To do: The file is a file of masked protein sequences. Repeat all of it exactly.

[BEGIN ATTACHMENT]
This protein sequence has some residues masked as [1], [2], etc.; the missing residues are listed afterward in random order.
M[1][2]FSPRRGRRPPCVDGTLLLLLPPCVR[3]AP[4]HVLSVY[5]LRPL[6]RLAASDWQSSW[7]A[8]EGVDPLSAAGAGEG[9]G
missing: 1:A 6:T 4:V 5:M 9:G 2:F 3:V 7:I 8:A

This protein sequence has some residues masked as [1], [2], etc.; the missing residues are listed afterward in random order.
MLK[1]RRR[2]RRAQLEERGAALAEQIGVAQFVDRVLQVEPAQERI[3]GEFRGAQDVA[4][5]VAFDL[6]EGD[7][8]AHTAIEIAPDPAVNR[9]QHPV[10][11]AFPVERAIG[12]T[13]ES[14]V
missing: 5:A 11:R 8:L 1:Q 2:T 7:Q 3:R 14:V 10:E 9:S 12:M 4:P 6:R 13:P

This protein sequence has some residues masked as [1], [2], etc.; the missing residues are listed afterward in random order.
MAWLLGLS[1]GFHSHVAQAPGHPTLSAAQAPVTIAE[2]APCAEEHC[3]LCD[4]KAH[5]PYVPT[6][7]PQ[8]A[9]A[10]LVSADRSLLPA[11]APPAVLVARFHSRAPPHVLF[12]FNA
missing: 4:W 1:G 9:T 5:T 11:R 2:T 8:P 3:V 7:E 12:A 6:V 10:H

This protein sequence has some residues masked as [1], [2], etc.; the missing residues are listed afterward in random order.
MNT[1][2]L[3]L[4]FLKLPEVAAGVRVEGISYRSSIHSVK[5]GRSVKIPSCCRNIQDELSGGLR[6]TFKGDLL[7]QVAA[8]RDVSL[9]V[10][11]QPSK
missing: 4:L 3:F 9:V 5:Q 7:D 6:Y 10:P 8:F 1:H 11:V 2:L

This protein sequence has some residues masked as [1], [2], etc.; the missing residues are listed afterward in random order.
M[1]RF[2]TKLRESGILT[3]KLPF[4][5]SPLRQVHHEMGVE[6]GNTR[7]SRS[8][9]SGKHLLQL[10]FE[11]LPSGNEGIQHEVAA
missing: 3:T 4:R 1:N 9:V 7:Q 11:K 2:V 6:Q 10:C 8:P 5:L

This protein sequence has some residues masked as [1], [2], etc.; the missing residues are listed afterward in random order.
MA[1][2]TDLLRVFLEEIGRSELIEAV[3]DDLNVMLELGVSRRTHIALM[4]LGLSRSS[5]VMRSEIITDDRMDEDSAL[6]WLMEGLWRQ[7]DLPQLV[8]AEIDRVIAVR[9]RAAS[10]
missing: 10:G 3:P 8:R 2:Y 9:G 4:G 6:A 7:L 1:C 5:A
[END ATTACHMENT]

This protein sequence has some residues masked as [1], [2], etc.; the missing residues are listed afterward in random order.
M[1][2]FSPRRGRRPPCVDGTLLLLLPPCVR[3]AP[4]HVLSVY[5]LRPL[6]RLAASDWQSSW[7]A[8]EGVDPLSAAGAGEG[9]G
missing: 1:A 6:T 4:V 5:M 9:G 2:F 3:V 7:I 8:A

This protein sequence has some residues masked as [1], [2], etc.; the missing residues are listed afterward in random order.
MLK[1]RRR[2]RRAQLEERGAALAEQIGVAQFVDRVLQVEPAQERI[3]GEFRGAQDVA[4][5]VAFDL[6]EGD[7][8]AHTAIEIAPDPAVNR[9]QHPV[10][11]AFPVERAIG[12]T[13]ES[14]V
missing: 5:A 11:R 8:L 1:Q 2:T 7:Q 3:R 14:V 10:E 9:S 12:M 4:P 6:R 13:P

This protein sequence has some residues masked as [1], [2], etc.; the missing residues are listed afterward in random order.
MAWLLGLS[1]GFHSHVAQAPGHPTLSAAQAPVTIAE[2]APCAEEHC[3]LCD[4]KAH[5]PYVPT[6][7]PQ[8]A[9]A[10]LVSADRSLLPA[11]APPAVLVARFHSRAPPHVLF[12]FNA
missing: 4:W 1:G 9:T 5:T 11:R 2:T 8:P 3:V 7:E 12:A 6:V 10:H

This protein sequence has some residues masked as [1], [2], etc.; the missing residues are listed afterward in random order.
MNT[1][2]L[3]L[4]FLKLPEVAAGVRVEGISYRSSIHSVK[5]GRSVKIPSCCRNIQDELSGGLR[6]TFKGDLL[7]QVAA[8]RDVSL[9]V[10][11]QPSK
missing: 4:L 3:F 9:V 5:Q 7:D 6:Y 10:P 8:F 1:H 11:V 2:L

This protein sequence has some residues masked as [1], [2], etc.; the missing residues are listed afterward in random order.
M[1]RF[2]TKLRESGILT[3]KLPF[4][5]SPLRQVHHEMGVE[6]GNTR[7]SRS[8][9]SGKHLLQL[10]FE[11]LPSGNEGIQHEVAA
missing: 3:T 4:R 1:N 9:V 7:Q 11:K 2:V 6:Q 10:C 8:P 5:L

This protein sequence has some residues masked as [1], [2], etc.; the missing residues are listed afterward in random order.
MA[1][2]TDLLRVFLEEIGRSELIEAV[3]DDLNVMLELGVSRRTHIALM[4]LGLSRSS[5]VMRSEIITDDRMDEDSAL[6]WLMEGLWRQ[7]DLPQLV[8]AEIDRVIAVR[9]RAAS[10]
missing: 10:G 3:P 8:R 2:Y 9:G 4:G 6:A 7:L 1:C 5:A